Theinvestigator may be subjected to moral and legal implications if theyuse techniques, which are not validated for disciplining employees orscreening applicants, regarding the VSA. The only aspect separatingthe CVSA from the polygraph is paper, versus the computer screen`sdisplay. There exist no analytical techniques or scoring systems forelucidating the CVSA`s results. Despite the fact that the CVSAdetects the offenders` high stressed voice, science is not present toprove it(Pavlidis, Eberhardt & Levine, 2012).Another challenge is that the government does not have anyregulations regarding the devices since the departments and statesare warranted to make their personal rules. Several critics claimthat the CVSA is not scientific, is biased, and is financed by theindustry.
Inboth VSA and polygraph testing, there is an absence of any scientificbasis to evaluate these devices. For all findings, there is noscientific basis research as well. Therefore, the critics may beright when they claim that the industry is financed so as to bebiased. People have to have a fair trial, thus solely using eitherof the devices would be unfair, as the results would be inaccurate.Additionally, for an individual to be convicted there has to beenough evidence from other places, which show that the crime wascommitted without reasonable doubt.
Liedetection has not found its way in the court of law over the past fewcenturies since it was not developed in the 21st century it has longbeen in existence. Deception has been on for centuries and methods todetect this have been formulated to find out those telling the truthfrom those lying (Kenety, 2013). There have been scientificinnovations and inventions used for lie detection due to theadvancement of technology.
Liedetection evidence was first acknowledged in the United States versusFryer case in 1923. Lie detection evidence technology was excluded inthe courts as it lacked sufficient acceptable scientific evidence.The exclusion of the technology of lie detection evidence came to befamously known as the Fryer standard, and in most states, in theUnited States, it has being used as the norm. In the Scheffer versusthe United States, the Supreme Court dealt with the use of polygraphadministration on an individual standing trial and ultimately bannedits use in 1997.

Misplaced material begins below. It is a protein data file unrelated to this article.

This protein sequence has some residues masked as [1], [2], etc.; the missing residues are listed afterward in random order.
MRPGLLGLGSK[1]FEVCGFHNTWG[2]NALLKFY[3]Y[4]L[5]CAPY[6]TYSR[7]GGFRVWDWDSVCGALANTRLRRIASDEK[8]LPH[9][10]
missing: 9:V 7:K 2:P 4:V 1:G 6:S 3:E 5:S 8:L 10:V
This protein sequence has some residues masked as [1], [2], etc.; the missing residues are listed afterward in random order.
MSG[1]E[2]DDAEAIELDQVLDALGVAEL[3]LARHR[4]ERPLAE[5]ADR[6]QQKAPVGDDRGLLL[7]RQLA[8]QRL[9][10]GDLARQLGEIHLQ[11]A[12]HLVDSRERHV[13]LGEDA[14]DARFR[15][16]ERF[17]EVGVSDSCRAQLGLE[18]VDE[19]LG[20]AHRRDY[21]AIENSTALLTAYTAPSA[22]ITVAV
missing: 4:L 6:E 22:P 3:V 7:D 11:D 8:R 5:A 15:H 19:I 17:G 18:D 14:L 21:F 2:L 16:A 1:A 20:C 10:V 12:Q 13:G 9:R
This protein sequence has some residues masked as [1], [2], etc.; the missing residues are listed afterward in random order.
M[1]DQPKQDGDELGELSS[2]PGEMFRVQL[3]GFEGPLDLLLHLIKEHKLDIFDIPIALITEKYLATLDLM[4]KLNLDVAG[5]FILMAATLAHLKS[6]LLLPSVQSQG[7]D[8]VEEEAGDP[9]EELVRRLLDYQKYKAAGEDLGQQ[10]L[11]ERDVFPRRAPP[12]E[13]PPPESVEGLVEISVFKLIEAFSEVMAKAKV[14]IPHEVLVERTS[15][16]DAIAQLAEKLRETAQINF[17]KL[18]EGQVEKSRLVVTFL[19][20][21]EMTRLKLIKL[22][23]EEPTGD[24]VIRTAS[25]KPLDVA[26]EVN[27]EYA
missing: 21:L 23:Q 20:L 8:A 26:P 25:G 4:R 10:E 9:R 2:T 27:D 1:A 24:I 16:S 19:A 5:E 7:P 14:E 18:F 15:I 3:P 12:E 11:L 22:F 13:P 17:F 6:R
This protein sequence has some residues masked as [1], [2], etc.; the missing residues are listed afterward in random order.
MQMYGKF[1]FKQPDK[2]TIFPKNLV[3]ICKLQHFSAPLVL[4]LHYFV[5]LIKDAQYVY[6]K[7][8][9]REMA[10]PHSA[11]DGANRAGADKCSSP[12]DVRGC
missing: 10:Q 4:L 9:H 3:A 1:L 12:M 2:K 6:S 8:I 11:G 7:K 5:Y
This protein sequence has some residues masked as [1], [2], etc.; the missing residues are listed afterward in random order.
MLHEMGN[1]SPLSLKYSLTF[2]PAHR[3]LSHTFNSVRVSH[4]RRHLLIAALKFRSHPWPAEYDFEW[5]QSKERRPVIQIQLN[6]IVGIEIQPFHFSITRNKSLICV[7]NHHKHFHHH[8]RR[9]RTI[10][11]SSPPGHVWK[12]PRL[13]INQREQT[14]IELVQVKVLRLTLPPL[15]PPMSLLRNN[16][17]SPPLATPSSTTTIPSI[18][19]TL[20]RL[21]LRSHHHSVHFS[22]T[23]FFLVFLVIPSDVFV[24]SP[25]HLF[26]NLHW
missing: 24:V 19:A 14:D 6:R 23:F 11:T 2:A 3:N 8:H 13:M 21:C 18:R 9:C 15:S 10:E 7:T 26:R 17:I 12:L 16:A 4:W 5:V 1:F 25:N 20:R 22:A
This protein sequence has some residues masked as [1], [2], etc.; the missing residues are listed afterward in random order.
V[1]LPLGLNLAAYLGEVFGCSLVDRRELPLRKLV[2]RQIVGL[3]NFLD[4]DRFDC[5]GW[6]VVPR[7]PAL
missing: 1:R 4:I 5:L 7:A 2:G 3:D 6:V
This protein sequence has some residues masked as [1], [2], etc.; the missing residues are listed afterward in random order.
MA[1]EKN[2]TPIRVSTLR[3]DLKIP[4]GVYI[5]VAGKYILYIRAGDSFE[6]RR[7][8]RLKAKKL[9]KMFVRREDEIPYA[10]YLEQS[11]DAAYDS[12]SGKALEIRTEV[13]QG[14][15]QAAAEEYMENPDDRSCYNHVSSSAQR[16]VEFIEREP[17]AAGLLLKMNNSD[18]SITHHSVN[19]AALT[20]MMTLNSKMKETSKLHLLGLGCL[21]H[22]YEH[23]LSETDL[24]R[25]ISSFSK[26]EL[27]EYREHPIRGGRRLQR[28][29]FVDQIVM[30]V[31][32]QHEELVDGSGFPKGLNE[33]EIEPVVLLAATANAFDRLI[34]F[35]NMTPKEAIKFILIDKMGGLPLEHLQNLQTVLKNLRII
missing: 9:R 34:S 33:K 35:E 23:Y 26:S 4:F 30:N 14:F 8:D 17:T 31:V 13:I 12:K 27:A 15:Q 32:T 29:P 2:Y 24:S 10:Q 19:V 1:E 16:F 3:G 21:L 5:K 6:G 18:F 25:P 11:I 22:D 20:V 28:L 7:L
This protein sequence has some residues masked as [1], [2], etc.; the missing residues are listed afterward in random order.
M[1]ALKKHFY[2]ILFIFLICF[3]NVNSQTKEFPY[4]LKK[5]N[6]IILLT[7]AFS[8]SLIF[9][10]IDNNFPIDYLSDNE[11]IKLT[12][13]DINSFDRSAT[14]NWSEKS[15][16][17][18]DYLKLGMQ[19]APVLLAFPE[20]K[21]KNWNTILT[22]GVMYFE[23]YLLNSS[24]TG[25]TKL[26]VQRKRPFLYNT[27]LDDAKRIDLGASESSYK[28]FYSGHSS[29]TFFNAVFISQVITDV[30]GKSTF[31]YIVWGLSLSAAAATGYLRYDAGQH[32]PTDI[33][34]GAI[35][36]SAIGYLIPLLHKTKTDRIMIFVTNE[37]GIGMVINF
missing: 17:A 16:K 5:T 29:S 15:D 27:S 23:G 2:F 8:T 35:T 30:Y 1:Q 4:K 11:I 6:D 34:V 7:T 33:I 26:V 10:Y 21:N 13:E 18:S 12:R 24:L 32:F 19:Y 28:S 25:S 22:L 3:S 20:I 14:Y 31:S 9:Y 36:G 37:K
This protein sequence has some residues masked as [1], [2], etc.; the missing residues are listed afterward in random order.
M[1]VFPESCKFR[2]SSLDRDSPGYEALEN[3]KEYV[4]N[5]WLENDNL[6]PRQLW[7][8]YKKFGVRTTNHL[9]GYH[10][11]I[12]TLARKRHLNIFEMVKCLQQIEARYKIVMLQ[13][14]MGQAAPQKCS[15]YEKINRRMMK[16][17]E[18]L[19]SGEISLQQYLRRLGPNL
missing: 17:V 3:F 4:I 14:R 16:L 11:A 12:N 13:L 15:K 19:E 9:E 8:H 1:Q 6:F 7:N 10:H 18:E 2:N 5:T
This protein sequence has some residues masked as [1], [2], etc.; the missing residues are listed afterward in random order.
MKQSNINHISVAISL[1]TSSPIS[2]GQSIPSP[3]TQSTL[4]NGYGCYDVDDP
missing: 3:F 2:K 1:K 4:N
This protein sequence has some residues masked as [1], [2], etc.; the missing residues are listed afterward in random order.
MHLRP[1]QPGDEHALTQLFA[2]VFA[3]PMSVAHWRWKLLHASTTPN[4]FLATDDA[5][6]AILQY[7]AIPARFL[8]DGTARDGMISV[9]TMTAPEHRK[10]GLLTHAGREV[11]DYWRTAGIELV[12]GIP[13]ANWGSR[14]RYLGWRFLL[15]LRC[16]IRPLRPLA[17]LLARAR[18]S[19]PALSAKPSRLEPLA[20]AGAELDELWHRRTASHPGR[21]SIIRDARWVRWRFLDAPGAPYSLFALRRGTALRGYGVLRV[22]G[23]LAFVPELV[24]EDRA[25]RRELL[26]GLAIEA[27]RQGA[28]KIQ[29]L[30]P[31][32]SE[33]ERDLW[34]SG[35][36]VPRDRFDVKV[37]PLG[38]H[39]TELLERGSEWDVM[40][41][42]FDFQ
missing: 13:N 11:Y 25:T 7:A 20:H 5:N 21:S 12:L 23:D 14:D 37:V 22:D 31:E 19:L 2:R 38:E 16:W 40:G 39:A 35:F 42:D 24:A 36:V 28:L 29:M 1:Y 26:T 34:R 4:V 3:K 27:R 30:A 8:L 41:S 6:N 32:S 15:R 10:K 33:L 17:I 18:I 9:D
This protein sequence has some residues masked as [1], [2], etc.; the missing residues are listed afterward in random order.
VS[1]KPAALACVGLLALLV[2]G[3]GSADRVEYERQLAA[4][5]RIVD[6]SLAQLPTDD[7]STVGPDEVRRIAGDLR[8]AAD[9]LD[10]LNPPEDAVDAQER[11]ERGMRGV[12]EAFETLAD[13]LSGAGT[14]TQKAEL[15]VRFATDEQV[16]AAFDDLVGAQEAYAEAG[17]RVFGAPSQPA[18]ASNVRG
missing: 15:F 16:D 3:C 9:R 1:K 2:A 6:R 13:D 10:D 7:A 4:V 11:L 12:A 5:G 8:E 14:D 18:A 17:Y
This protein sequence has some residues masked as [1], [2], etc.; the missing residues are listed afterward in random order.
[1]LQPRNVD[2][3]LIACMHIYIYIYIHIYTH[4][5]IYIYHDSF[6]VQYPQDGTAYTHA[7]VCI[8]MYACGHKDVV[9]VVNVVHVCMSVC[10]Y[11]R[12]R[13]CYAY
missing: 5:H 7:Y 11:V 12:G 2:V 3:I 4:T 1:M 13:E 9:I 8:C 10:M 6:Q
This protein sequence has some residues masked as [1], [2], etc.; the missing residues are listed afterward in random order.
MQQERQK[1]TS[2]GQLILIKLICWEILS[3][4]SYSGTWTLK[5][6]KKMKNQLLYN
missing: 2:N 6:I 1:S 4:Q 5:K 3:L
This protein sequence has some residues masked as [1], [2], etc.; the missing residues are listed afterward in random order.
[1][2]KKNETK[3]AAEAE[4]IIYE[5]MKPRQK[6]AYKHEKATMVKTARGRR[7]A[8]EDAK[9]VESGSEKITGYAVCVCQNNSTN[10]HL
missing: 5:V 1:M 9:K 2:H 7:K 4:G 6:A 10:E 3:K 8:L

Thecourt decided that the per se ban on the proof of a polygraph doesnot contravene the right of the defendant to a fair defense under thesixth amendment. Unsuitable employment of dicta from Justice Thomas’view regarding Scheffer has become typical for courts which look touphold the lie detection’s exclusion in several jurisdictions. Theprobability of a systematic bias is not addressed in Scheffer’scase. Notably, there is no other kind of evidence which has beenhighly scrutinized and excluded on legal grounds which areunjustifiable. However, some jurisdictions accept the polygraph,whereby only 29 states block any proof from the polygraphs. In mostjurisdictions, the problem emanates from the issue of reliability,accurateness, and validity, because scientific standards which wouldbe used to evaluate the polygraph are inexistent (Kenety, 2013).
Damphousse,K. R. (2011). Voice stress analysis: Only 15 percent of lies aboutdrug use detected in field test. NIJJournal, 259,8-12.
Kenety,W. H. (2013). Psychological Stress Evaluator: The Theory, Validityand Legal Status of an Innovative Lie Detector, The. Ind. LJ, 55,349.
Pavlidis,I., Eberhardt, N. L., & Levine, J. A. (2012). Human behaviour:Seeing through the face of deception. Nature, 415(6867),35-35.